scispace - formally typeset
Search or ask a question

Defining community policing in South Africa

01 Jan 1994-
About: The article was published on 1994-01-01 and is currently open access. It has received 8 citations till now. The article focuses on the topics: Community policing.
Citations
More filters
Journal ArticleDOI
Bill Dixon1
TL;DR: In this article, the authors trace the development of community policing in South Africa since the dying days of apartheid in the mid 1980s, taking Brogden's claim that community policing is "as American as cherry pie" as its starting point, and suggest that developments can usefully be seen in terms of the changing and contingent resolution of tensions between: competing civil and state-centred notions of Community policing; between reactive crime-fighting or law enforcement, and proactive community-based or problem-oriented, approaches to state policing; and, finally, between more or less aggressive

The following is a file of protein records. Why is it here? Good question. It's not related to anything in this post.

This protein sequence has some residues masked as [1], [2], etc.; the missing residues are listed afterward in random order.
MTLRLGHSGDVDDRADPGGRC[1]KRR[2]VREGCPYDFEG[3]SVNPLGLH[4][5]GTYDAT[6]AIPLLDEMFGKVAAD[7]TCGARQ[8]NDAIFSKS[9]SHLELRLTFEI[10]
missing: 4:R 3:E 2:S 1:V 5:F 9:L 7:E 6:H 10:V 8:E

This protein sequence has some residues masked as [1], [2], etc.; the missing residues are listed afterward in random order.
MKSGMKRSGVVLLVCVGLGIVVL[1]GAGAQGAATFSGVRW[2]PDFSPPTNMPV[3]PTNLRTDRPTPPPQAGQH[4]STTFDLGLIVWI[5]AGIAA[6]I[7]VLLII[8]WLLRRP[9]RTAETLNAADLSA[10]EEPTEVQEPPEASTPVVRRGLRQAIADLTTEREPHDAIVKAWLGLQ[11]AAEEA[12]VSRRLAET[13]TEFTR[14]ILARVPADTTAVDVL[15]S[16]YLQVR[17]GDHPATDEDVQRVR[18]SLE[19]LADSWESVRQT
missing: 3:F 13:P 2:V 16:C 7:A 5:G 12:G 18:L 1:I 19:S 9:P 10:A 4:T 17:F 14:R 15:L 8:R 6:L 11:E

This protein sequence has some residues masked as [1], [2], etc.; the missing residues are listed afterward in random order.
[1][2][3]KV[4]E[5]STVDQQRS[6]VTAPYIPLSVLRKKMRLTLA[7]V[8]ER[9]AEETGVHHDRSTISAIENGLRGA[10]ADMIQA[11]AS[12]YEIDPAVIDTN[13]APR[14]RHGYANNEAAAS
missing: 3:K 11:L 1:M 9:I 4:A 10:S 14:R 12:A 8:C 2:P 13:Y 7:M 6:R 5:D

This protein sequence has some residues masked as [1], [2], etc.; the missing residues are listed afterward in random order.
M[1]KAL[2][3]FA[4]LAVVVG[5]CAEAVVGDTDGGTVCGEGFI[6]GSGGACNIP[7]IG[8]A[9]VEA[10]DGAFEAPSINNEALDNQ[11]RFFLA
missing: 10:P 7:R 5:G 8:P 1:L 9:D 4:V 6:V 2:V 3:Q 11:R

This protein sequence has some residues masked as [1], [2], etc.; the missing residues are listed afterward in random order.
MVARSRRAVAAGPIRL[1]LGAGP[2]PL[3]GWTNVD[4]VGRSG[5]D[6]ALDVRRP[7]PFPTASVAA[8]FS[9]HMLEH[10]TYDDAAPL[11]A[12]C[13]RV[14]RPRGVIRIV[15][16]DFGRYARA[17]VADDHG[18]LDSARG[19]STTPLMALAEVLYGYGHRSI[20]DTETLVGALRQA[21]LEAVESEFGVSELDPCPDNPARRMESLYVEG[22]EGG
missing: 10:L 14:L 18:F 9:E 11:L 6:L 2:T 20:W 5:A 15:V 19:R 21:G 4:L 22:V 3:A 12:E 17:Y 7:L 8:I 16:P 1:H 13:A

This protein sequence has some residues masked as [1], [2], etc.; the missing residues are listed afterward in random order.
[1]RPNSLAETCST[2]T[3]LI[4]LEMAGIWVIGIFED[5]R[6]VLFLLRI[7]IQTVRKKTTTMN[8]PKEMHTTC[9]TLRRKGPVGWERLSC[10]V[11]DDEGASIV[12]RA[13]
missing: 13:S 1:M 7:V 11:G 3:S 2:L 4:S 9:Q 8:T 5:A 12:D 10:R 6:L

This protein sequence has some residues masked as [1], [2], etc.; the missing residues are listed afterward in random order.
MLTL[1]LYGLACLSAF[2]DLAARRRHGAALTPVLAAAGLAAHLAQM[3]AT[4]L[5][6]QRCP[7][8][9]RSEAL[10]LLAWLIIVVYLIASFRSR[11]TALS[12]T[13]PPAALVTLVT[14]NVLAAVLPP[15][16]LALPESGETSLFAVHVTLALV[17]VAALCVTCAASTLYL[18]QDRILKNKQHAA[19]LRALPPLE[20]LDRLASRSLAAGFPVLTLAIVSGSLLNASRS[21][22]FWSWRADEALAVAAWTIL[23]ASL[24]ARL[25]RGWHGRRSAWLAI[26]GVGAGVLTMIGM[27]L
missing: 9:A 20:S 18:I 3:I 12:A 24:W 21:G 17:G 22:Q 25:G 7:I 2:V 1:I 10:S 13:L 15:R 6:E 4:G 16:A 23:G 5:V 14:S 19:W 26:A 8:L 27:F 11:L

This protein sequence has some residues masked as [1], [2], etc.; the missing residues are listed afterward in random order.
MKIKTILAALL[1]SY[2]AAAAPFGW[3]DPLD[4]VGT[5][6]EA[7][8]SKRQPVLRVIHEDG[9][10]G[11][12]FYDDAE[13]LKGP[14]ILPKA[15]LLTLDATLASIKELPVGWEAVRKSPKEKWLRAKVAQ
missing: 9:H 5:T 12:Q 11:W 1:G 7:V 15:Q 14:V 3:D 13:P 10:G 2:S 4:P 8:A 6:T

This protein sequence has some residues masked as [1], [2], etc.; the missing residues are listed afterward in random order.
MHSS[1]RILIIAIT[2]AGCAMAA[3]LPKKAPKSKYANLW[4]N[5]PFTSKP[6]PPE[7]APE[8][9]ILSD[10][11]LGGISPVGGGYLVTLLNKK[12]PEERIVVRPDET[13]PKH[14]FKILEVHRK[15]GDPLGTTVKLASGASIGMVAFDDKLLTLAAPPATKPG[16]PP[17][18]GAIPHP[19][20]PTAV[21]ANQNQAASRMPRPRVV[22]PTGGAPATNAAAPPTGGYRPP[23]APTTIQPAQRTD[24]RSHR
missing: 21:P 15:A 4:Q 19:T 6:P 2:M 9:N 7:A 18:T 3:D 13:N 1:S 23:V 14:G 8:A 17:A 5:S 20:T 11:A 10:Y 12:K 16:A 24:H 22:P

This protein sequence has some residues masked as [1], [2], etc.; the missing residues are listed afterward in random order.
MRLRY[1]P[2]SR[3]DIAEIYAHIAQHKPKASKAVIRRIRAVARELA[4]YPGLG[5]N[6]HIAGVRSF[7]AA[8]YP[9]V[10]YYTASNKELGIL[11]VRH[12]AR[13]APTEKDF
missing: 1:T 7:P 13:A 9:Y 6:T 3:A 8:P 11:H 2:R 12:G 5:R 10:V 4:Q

Abstract: Taking Brogden's (1999:167) claim that community policing is ‘as American as cherry pie’ as its starting point, the article traces the development of community policing in South Africa since the dying days of apartheid in the mid 1980s. For analytical purposes this period is divided up into three phases: prefiguration, transition and consolidation. Although state policing provided by the South African Police (later Police Service) is the main focus of the review, it is argued that developments can usefully be seen in terms of the changing and contingent resolution of tensions between: competing civil and state-centred notions of community policing; between reactive crime-fighting or law enforcement, and proactive community-based or problem-oriented, approaches to state policing; and, finally, between more or less aggressive accounts of state-centred community policing. An extended conclusion considers the current state of community policing in South Africa and suggests that, while it is yet to be...

30 citations

Dissertation
01 Jan 2005
TL;DR: In this article, the authors apply the conceptual framework of policy transfer (referring to conscious efforts on the part of social agencies to export-import lessons from one locale to another) to the field of policing with a specific emphasis on South African police reform after 1990.